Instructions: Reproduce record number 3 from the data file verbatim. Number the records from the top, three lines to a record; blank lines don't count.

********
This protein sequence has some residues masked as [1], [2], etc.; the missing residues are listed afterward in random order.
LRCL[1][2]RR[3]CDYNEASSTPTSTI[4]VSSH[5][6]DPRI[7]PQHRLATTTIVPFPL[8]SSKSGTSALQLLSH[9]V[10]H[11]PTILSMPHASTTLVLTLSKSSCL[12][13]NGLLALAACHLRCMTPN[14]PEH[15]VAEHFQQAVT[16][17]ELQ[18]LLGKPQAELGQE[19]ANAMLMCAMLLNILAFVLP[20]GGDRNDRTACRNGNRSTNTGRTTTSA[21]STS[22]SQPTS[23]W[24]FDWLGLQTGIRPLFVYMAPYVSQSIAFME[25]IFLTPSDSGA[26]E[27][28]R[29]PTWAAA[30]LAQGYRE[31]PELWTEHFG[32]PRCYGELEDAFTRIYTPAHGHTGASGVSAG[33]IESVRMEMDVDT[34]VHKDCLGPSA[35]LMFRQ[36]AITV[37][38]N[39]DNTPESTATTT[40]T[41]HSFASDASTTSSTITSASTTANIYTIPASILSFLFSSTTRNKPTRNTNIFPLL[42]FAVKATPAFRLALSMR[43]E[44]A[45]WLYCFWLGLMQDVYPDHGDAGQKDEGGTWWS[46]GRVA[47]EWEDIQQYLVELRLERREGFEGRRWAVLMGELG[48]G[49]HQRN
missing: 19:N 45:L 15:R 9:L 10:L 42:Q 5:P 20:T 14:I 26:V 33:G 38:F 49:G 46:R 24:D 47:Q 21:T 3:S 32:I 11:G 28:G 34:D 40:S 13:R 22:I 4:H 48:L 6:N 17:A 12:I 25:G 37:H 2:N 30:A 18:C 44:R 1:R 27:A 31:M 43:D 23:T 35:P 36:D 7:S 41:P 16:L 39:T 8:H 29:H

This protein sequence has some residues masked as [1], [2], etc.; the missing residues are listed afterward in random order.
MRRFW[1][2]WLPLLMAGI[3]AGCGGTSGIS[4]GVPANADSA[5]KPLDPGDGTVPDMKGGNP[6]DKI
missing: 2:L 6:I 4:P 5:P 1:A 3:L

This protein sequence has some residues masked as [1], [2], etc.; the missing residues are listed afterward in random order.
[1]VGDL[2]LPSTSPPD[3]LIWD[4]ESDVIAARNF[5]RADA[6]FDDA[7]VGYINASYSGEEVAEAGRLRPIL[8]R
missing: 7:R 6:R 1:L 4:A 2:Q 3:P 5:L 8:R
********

This protein sequence has some residues masked as [1], [2], etc.; the missing residues are listed afterward in random order.
[1]VGDL[2]LPSTSPPD[3]LIWD[4]ESDVIAARNF[5]RADA[6]FDDA[7]VGYINASYSGEEVAEAGRLRPIL[8]R
missing: 7:R 6:R 1:L 4:A 2:Q 3:P 5:L 8:R